Dry brushing is a very simple technique: you just drag a brush with very little paint on it across the surface of your paper, leaving behind sheer streaks of color. To dry brush, you’ll need some acrylic paints and a cheap bristle brush—I usually use a large one for this. A good tip about brushes: always use the largest brush you can. For this technique, a smaller brush has to be reloaded with paint many more times than a larger one to get a full page covered.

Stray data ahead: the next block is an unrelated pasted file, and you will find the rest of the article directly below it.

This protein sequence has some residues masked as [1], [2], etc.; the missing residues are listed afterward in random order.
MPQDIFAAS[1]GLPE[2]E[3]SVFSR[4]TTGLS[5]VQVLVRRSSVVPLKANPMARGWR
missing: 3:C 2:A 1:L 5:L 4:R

This really shows up better on my black test piece than the finished book sample—that’s because the paint I used for both is gold Lumiere with a very bright shine to it. Any acrylic paint will work for this. The Lumieres are pretty dense, so to get my text to show through, I had to be very careful not to load too much color on the brush. I usally do this by pouring just a tiny bit of paint onto a styrofoam plate, dabbing my brush into it lightly, and then dabbing it directly onto the plate a couple of times to leave some paint behind before applying to my surface. This is a technique that takes a little practice, because too much paint on the brush creates a very dense application, while too little creates uneven streaking.